HOUSTON - International Medicine Center Enterprises (IMC) was awarded court costs on Oct. 26 in a judgement by the Court of Appeals for the First District of Texas in a lawsuit against a service provider IMC contended had engaged in deceptive business practices.

The decision modified an earlier trial court decision which denied the court cost award.

IMC, a small clinic in Houston that does vaccinations and medical checks for travelers going overseas, consists of one attending physician, its founder and president Dr. Edward Rensimer. The firm sued ScoNet Inc. and Thomas F. Hurley alleging that ScoNet and Hurley engaged in deceptive trade practices and fraud. 

The case arose in 2010 when IMC Practice Manager Rachael Guerra began searching for a support firm to provide IT (business optimization) network services to clients. ScoNet was hired to provide services including computer network security and software checks identifying potential hackers to the system.

Rensimer was not involved in setting up the service agreement and said during testimoney he did not understand the types of services called for but deferred to Guerra to handle it.

Rensimer’s wife Jane requested that ScoNet’s service technician Hurley help her install a storage device for her home computer that would allow access and storage to IMC files, software called DROBO. During an attempt to work with the software the data stored was deleted.

IMC gave ScoNet 30 days notice on July 25, 2011 it was terminating the agreement.

IMC and Rensimer subsequently sued ScoNet for violations of the Deceptive Trade Practices Act (DTPA) and the TTLA (Texas Theft Liability Act), also alleging failure to properly disclose services, information on goods and services, misrepresentation and breach of contract.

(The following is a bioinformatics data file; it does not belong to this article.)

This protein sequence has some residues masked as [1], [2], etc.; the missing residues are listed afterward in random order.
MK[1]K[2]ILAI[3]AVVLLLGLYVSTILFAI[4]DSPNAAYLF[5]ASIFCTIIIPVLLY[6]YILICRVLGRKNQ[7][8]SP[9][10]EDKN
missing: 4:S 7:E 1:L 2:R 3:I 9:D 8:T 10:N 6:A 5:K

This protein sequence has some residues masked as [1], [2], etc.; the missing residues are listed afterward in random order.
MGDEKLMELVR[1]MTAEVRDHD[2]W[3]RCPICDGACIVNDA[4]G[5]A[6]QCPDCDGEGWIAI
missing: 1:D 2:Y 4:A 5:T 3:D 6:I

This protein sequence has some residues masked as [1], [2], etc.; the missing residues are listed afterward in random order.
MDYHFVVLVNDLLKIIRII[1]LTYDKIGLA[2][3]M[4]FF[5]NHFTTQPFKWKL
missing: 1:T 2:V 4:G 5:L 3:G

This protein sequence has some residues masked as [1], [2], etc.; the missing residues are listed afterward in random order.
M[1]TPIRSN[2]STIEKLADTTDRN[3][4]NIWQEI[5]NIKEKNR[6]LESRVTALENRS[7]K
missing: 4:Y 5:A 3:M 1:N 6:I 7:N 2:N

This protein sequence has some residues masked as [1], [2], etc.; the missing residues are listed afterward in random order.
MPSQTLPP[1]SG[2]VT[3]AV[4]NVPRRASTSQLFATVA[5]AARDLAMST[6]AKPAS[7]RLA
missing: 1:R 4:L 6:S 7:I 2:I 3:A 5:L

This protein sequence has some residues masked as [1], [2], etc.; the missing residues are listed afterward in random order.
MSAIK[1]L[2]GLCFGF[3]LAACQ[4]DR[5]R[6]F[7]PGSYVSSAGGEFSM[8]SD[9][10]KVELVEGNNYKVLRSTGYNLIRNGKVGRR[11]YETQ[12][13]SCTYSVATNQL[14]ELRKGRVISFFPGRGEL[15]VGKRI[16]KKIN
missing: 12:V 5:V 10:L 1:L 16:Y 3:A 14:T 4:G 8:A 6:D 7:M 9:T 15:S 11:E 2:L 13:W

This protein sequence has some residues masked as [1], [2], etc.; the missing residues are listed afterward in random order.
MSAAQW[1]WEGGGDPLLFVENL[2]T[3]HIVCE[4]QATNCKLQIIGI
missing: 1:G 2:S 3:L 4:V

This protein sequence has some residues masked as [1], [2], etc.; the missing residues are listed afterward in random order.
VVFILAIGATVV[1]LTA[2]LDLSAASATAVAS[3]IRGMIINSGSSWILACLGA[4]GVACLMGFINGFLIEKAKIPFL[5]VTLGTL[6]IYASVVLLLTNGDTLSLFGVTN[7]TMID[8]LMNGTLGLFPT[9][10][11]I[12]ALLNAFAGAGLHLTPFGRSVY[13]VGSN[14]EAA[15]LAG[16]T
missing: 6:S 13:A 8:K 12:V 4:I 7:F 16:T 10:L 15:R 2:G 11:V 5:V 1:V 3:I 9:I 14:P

The suit alleged Hurley was not competent to do the work resulting in the data loss. At court trial an expert appearing for IMC estimated it would take $22,000 to cover the loss of the data.

Rensimer also estimated damages of $5,920 for services not performed and $152,000 in attorney fees.

On February 1, 2016 the trial court found in favor of IMC and against ScoNet and awarded IMC $1 on its breach of contract claim, and $12,256 on its negligence claim. The award denied court costs and attorney fees.  

IMC filed a motion for a new trial contending that the damage award was insufficient and that the trial court errored in not awarding court costs.

The trial court denied both motions.

IMC, Rensimer, ScoNet and Hurley all filed appeals.

The high court found that there was factually supporting evidence to support the trial jury's damages award ($12,256) and that the estimate of $22,000 in loss was unproven.

The court also found that because the trial court did not indicate any cause for failing to award court costs, an award for court costs to IMC and Rensimer as the “successful parties” in the case was mandated under the Rules of Civil Procedure 131.            

An appeal by ScoNet to retrieve attorney fees the court denied.        

The court modified the trial court decision and awarded court costs to IMC and Rensimer as required by the Rules of Civil Procedure 131.

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